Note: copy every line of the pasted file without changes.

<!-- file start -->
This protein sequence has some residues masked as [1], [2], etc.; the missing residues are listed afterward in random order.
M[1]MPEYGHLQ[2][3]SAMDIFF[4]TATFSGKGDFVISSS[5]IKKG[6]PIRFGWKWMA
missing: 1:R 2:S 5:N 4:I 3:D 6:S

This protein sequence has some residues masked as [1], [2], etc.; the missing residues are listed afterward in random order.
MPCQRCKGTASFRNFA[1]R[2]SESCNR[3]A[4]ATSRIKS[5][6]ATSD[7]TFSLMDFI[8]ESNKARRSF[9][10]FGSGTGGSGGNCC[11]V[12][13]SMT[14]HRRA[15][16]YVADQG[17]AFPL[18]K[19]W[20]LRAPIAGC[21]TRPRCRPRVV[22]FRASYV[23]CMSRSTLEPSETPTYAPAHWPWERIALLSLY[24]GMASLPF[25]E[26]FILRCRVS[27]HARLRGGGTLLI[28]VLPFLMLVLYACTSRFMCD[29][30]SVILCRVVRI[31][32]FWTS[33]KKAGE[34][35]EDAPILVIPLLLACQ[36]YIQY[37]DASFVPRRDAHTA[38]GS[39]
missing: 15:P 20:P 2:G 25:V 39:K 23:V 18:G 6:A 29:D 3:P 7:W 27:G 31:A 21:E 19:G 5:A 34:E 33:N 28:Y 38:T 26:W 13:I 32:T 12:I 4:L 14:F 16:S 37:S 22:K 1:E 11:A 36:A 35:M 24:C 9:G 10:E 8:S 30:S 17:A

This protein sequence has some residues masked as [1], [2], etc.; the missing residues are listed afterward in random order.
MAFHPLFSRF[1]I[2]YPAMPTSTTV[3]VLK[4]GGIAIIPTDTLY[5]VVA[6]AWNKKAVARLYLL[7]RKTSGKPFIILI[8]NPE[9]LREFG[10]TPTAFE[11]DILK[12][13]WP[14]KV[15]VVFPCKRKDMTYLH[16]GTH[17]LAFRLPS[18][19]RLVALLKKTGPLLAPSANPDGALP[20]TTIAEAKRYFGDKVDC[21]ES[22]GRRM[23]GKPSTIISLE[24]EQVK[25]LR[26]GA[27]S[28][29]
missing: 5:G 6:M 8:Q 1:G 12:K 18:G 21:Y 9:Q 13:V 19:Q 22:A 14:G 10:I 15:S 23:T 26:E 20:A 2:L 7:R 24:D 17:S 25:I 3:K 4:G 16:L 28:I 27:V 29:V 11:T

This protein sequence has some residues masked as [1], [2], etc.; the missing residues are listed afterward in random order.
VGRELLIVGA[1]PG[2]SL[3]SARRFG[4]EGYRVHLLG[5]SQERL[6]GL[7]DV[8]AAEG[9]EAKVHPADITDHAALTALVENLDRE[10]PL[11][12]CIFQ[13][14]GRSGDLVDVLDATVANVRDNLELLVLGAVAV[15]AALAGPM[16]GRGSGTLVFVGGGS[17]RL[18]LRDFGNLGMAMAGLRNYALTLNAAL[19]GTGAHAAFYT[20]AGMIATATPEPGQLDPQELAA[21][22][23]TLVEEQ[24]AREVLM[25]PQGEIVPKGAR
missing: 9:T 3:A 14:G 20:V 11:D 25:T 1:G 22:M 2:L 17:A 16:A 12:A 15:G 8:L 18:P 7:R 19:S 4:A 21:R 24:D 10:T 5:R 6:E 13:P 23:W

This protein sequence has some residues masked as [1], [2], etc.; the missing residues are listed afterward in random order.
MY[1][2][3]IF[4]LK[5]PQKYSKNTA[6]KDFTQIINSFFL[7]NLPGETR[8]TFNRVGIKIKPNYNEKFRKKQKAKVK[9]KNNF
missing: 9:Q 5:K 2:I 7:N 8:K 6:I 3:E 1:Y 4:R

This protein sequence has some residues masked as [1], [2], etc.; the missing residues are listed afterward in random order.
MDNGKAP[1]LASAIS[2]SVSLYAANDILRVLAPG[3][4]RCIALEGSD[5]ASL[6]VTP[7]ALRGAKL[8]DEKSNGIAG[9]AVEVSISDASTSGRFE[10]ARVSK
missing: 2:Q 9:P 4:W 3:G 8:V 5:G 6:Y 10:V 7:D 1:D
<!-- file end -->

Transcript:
This protein sequence has some residues masked as [1], [2], etc.; the missing residues are listed afterward in random order.
M[1]MPEYGHLQ[2][3]SAMDIFF[4]TATFSGKGDFVISSS[5]IKKG[6]PIRFGWKWMA
missing: 1:R 2:S 5:N 4:I 3:D 6:S

This protein sequence has some residues masked as [1], [2], etc.; the missing residues are listed afterward in random order.
MPCQRCKGTASFRNFA[1]R[2]SESCNR[3]A[4]ATSRIKS[5][6]ATSD[7]TFSLMDFI[8]ESNKARRSF[9][10]FGSGTGGSGGNCC[11]V[12][13]SMT[14]HRRA[15][16]YVADQG[17]AFPL[18]K[19]W[20]LRAPIAGC[21]TRPRCRPRVV[22]FRASYV[23]CMSRSTLEPSETPTYAPAHWPWERIALLSLY[24]GMASLPF[25]E[26]FILRCRVS[27]HARLRGGGTLLI[28]VLPFLMLVLYACTSRFMCD[29][30]SVILCRVVRI[31][32]FWTS[33]KKAGE[34][35]EDAPILVIPLLLACQ[36]YIQY[37]DASFVPRRDAHTA[38]GS[39]
missing: 15:P 20:P 2:G 25:V 39:K 23:V 18:G 6:A 29:D 3:P 7:W 27:G 31:A 21:E 19:G 5:A 34:E 33:N 28:Y 38:T 26:W 13:I 32:T 12:I 4:L 14:F 16:S 37:S 22:K 1:E 11:A 36:A 35:M 24:C 9:G 10:E 8:S 30:S 17:A

This protein sequence has some residues masked as [1], [2], etc.; the missing residues are listed afterward in random order.
MAFHPLFSRF[1]I[2]YPAMPTSTTV[3]VLK[4]GGIAIIPTDTLY[5]VVA[6]AWNKKAVARLYLL[7]RKTSGKPFIILI[8]NPE[9]LREFG[10]TPTAFE[11]DILK[12][13]WP[14]KV[15]VVFPCKRKDMTYLH[16]GTH[17]LAFRLPS[18][19]RLVALLKKTGPLLAPSANPDGALP[20]TTIAEAKRYFGDKVDC[21]ES[22]GRRM[23]GKPSTIISLE[24]EQVK[25]LR[26]GA[27]S[28][29]
missing: 5:G 6:M 8:Q 1:G 12:K 18:G 21:Y 9:Q 13:V 19:Q 22:A 14:G 10:I 15:S 23:T 26:E 20:A 2:L 7:R 24:D 17:S 25:I 3:K 4:G 16:L 28:I 27:V 29:V 11:T

This protein sequence has some residues masked as [1], [2], etc.; the missing residues are listed afterward in random order.
VGRELLIVGA[1]PG[2]SL[3]SARRFG[4]EGYRVHLLG[5]SQERL[6]GL[7]DV[8]AAEG[9]EAKVHPADITDHAALTALVENLDRE[10]PL[11][12]CIFQ[13][14]GRSGDLVDVLDATVANVRDNLELLVLGAVAV[15]AALAGPM[16]GRGSGTLVFVGGGS[17]RL[18]LRDFGNLGMAMAGLRNYALTLNAAL[19]GTGAHAAFYT[20]AGMIATATPEPGQLDPQELAA[21][22][23]TLVEEQ[24]AREVLM[25]PQGEIVPKGAR
missing: 9:T 3:A 14:G 20:V 11:D 25:T 1:G 22:M 2:L 17:A 16:A 12:A 15:G 8:L 18:P 7:R 19:S 4:A 21:R 24:D 10:T 5:R 6:E 13:P 23:W

This protein sequence has some residues masked as [1], [2], etc.; the missing residues are listed afterward in random order.
MY[1][2][3]IF[4]LK[5]PQKYSKNTA[6]KDFTQIINSFFL[7]NLPGETR[8]TFNRVGIKIKPNYNEKFRKKQKAKVK[9]KNNF
missing: 9:Q 5:K 2:I 7:N 8:K 6:I 3:E 1:Y 4:R

This protein sequence has some residues masked as [1], [2], etc.; the missing residues are listed afterward in random order.
MDNGKAP[1]LASAIS[2]SVSLYAANDILRVLAPG[3][4]RCIALEGSD[5]ASL[6]VTP[7]ALRGAKL[8]DEKSNGIAG[9]AVEVSISDASTSGRFE[10]ARVSK
missing: 2:Q 9:P 4:W 3:G 8:V 5:G 6:Y 10:V 7:D 1:D